Ambassadors from Latin America Examine Challenges and Opportunities for Regional Cooperation in IX Summit of the Americas
In an April 5 event, Georgetown Americas Institute (GAI) Founding Director Alejandro Werner moderated a panel discussion with ambassadors from three Latin American countries about the need for regional cooperation on pressing issues in the ninth Summit of the Americas.
On June 20, 2022, the United States will host the ninth Summit of the Americas. Some of the key issues facing the summit include economic recovery, migration, climate change, and the state of democracy. In this discussion, three ambassadors to the United States—Juan Carlos Pinzón (Colombia), Ivonne Baki (Ecuador), and Andrés Durán (Uruguay)—shared their views on the challenges and opportunities in the summit in relation to these issues.
Regional Economic Integration
Andrés Durán, ambassador of Uruguay to the United States, explored the main challenges facing leaders at the Summit of the Americas. The COVID-19 pandemic exposed the weaknesses of social systems in Latin America; underdevelopment continues to plague the region.
“Out of the 35 countries in the Americas, 33 are underdeveloped,” he said. “The key element for the summit is that we need to work on better regional economic integration of the hemisphere.”
Citing his own experience in the private sector, Durán emphasized that the problem in the Americas is not a lack of resources. “Trade and investment are essential for the region’s development,” he said, “To bring better trade and investment policies would be a success at the summit.”
Climate Change and Migration
Ivonne Baki, ambassador of Ecuador to the United States, spoke about the need to create infrastructure that protects the environment. Baki emphasized the importance of reviving interest in the Build Back Better World (B3W), an initiative put forward by the Group of Seven (G7) in June 2021 to promote economic development with sensitivity to climate change.
“If the summit is not successful in putting forward sound policies when it comes to climate change, this will be the last opportunity for us to make lasting change on this issue,” she said.
Juan Carlos Pinzón, ambassador of Colombia to the United States, stressed that the Summit of the Americas should promote regional efforts to address migration.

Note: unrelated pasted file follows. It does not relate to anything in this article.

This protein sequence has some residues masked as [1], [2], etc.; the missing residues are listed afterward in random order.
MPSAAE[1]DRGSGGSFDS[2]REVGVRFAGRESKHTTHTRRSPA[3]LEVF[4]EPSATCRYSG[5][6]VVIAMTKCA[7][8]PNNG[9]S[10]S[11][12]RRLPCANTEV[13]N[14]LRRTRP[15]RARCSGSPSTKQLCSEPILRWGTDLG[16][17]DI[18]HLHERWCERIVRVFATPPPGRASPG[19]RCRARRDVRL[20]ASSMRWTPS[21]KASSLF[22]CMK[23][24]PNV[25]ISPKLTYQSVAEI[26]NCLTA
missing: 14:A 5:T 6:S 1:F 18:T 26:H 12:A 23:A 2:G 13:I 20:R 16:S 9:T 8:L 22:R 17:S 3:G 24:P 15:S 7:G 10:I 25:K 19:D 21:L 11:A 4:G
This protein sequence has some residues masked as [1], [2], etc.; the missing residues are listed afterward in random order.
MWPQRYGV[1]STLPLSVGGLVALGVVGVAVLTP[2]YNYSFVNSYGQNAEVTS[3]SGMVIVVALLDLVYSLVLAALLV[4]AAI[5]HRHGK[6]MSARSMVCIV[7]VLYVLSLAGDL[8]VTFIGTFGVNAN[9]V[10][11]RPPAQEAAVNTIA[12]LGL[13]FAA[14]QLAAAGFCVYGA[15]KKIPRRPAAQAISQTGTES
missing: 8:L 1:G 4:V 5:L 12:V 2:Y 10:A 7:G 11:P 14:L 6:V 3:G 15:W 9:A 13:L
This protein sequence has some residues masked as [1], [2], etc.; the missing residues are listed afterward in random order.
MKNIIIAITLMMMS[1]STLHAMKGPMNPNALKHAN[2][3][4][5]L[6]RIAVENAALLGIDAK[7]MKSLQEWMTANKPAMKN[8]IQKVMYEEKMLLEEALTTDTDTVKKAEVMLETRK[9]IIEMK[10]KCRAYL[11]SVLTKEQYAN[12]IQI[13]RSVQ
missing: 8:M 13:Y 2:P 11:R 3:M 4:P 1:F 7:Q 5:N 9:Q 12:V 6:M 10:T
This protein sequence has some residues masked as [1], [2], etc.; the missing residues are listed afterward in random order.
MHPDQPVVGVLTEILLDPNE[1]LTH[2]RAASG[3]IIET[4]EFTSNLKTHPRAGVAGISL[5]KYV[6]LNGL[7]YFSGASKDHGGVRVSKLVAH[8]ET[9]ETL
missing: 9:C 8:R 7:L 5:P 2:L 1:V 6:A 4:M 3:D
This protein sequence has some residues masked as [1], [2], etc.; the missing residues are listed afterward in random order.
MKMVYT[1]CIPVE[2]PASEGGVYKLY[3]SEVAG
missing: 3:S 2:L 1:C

“If the summit wants to be successful with the issue of migration, it needs to consider three things: the attack on democracy in the region, economic recovery, and climate change. If we exploit our natural resources without being sensitive to climate change, we will be in trouble. Conversely, we need to address migration in tandem with issues like climate change.”
Promoting Democratic Values
All three ambassadors agreed that the Summit of the Americas is an opportunity for leaders to reaffirm their belief in democracy. Increasing autocratic tendencies from leaders in Latin America are causing people to become disillusioned with democracy.
Pinzón advised that those who believe in democratic values need to be realistic about what can be accomplished at the summit.
“There are currently political visions that are very opposing and polarizing in Latin America. It is dangerous to use democratic structures for autocratic purposes,” he warned. “This creates a horrible incentive in the region for others to do the same without the fear of consequences.”
In spite of these recent attacks on democracy, Durán reminded the audience that the Americas is still the most democratic region in the world.
“What we need to do is build on this strong foundation to reaffirm the importance of democracy at the summit.”
Pinzón agreed, observing that the Summit of the Americas “should be about promoting democratic values and free markets as signs of development.”
In closing, Baki noted that populism is increasing in the region because people do not believe in democracy anymore.
“People aren’t believing in democracy because of the economic situations they are placed in. A successful summit will be to meet the needs of the people so that people can say that democracy works. We need young people to be present at the summit who can think outside the box and offer new ideas and perspectives on these issues.”